Thursday, 29 April 2021
National Autism Empowerment Strategy: Motion [Private Members]
My thanks to the Labour Party for bringing forward this important Private Members' motion. My thanks go to the previous contributors for outlining their personal experiences on the issue as well. Those of us in the Social Democrats are highly supportive of the motion.
An emerging theme in most of the contributions in the Dáil in recent months has been the issues that we cannot unsee from the pandemic. I am referring to the inequalities and inequity made all too visible during the pandemic and too tangible for us to continue to ignore in our society.
Tonight's motion is somewhat different. People with autism have had an incredibly difficult time during the pandemic. Routines and social structures have been upended from the closure of schools and the removal of services. The eventual reopening of school buildings rightly prioritised students with disabilities but wrongly excluded students with disabilities in mainstream classes. This is significant for children with autism because in 2017 the National Council for Special Education estimated that 65% of children with autism in school were in mainstream classes. We also learned of the incredible report of secret dossiers compiled and maintained in the Department of Health containing sensitive, personal and private information on children with autism and their families.
People with autism and their families suffered long before the pandemic and have always had to fight for basic rights and entitlements. The relationship with the State has been unnecessarily fraught and adversarial. The country is consistently ranked among the lowest in Europe when it comes to people with disabilities experiencing underemployment and unemployment and at risk of poverty and social exclusion. It is shameful but fitting that we were the last EU member state to ratify the United Nations Convention on the Rights of Persons with Disabilities in 2019 and that today many provisions within the Education for Persons with Special Educational Needs Act 2004 remain outstanding. For example, the special education appeals board, to which a decision made about a person with special educational needs can be appealed was established in 2006. Still, the board is not yet in operation. The way people with autism have been treated over the course of the pandemic is a continuation of collective experience that was ongoing pre-pandemic.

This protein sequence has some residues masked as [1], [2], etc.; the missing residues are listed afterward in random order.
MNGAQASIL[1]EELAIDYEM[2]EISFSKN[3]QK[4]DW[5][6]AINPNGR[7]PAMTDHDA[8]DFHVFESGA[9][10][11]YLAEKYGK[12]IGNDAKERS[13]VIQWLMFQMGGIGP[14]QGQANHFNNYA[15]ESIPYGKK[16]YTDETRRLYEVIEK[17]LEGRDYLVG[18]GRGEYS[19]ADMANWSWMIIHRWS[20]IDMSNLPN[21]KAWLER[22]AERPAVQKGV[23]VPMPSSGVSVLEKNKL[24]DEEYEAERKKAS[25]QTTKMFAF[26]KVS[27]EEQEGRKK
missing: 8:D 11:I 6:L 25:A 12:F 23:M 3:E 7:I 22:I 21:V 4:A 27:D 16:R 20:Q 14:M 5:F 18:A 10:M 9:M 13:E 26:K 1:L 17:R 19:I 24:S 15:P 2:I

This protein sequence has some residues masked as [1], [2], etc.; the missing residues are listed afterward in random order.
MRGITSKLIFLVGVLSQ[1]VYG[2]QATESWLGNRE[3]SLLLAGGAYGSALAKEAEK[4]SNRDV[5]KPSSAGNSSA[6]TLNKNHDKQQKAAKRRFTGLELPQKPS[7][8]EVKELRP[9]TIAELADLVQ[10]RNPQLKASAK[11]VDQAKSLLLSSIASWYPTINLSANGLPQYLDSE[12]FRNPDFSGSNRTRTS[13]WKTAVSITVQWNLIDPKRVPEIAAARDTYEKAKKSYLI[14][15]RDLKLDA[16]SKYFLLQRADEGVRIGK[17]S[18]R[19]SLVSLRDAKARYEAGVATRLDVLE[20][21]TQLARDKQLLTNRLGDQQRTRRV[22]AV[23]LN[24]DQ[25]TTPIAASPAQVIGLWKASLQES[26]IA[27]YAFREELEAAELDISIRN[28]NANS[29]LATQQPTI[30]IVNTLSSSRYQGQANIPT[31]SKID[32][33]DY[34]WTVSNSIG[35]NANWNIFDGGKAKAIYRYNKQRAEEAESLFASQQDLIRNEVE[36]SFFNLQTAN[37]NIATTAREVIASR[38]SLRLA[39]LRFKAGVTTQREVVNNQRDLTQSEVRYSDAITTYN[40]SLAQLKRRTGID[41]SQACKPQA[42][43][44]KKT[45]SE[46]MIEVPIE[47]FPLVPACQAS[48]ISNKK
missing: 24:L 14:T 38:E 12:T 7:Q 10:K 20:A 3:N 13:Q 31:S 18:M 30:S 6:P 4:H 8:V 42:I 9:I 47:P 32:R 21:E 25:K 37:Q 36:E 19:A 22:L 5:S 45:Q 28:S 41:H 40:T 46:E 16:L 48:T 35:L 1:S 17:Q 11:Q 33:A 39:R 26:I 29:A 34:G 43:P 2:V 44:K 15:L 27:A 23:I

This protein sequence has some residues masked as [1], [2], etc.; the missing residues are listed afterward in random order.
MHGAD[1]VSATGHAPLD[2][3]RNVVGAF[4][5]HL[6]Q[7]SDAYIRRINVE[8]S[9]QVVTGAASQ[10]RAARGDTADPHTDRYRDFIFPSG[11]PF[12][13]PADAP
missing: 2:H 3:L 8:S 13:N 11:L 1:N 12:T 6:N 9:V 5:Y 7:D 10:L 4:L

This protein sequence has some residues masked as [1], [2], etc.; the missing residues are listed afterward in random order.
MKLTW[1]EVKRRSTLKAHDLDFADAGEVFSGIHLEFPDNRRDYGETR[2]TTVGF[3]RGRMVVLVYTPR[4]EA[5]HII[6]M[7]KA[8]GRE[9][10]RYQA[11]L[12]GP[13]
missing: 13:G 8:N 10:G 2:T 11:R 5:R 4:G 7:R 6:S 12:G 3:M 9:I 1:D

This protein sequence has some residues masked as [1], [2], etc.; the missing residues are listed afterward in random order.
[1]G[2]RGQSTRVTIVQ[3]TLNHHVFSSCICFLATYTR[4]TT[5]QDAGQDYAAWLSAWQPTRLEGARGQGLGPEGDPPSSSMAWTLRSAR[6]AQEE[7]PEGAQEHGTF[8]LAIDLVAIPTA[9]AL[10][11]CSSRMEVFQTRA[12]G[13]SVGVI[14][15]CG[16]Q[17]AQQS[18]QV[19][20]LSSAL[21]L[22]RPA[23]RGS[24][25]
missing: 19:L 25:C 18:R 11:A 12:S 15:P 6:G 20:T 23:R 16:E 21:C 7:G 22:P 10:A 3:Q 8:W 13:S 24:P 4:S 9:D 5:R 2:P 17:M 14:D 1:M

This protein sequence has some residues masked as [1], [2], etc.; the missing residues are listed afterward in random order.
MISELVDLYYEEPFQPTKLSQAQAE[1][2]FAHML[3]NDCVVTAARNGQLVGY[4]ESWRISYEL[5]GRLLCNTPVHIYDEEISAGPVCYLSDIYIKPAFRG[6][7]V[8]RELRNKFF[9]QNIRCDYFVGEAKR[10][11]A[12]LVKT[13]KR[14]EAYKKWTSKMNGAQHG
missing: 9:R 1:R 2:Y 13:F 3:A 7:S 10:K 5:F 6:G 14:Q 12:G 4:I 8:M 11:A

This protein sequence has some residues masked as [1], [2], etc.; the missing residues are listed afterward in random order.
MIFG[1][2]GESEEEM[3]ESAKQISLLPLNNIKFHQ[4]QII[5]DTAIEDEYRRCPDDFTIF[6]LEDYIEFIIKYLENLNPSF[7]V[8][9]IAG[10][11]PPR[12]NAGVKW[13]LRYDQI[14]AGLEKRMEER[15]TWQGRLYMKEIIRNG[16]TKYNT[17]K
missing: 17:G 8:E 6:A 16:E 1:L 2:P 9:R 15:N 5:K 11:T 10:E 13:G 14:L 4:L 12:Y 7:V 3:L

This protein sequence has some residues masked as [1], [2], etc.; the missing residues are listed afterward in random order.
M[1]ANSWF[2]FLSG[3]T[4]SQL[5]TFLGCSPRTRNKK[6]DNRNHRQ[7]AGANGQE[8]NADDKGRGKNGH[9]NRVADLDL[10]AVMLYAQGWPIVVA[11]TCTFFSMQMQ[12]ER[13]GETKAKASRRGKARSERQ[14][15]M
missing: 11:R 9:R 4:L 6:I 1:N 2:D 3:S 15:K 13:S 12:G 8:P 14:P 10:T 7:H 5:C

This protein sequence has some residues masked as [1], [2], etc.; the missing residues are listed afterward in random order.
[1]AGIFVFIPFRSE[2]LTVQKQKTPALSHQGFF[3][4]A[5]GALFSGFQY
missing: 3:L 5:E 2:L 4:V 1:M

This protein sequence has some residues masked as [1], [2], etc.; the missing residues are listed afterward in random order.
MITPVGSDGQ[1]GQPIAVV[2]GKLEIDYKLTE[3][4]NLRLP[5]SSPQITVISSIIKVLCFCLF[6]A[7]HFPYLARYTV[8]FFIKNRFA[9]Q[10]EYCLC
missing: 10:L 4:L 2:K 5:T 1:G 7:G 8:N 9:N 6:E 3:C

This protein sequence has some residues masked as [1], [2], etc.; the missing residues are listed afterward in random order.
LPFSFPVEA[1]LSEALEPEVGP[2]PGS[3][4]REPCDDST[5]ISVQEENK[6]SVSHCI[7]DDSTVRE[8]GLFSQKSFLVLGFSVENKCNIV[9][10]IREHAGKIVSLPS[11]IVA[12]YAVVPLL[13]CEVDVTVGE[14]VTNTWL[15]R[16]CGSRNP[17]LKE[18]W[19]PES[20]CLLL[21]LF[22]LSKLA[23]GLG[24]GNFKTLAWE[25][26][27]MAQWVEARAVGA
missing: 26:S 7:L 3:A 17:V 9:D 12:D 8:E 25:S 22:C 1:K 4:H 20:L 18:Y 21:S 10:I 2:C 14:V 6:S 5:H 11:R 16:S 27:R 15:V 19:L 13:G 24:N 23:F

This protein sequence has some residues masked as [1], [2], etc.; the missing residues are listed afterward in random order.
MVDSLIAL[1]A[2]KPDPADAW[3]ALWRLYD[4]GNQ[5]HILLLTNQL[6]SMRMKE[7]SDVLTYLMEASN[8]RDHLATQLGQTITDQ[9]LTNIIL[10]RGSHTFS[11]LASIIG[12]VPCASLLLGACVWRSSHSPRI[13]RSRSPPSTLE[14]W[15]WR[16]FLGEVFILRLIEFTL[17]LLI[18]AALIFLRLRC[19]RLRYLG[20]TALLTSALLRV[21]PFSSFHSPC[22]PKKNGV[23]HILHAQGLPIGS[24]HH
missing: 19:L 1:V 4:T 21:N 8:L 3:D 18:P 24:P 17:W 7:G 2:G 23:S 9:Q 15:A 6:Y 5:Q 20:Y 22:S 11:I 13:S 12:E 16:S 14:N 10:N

Any trust that existed between people with autism, their families and the State was fully broken when the practice of the Department of Health and the Department of Education in compiling and keeping secret dossiers on children with autism and their families emerged. It was reported in late March this year thanks to the courageous actions of whistleblower Shane Corr. There is no trust that an internal review can restore. How could it? Only an independent statutory investigation is appropriate and it needs to take place urgently. I support completely the calls from families and advocacy charities like AsIAm and the Disability Federation of Ireland for nothing less than that to take place.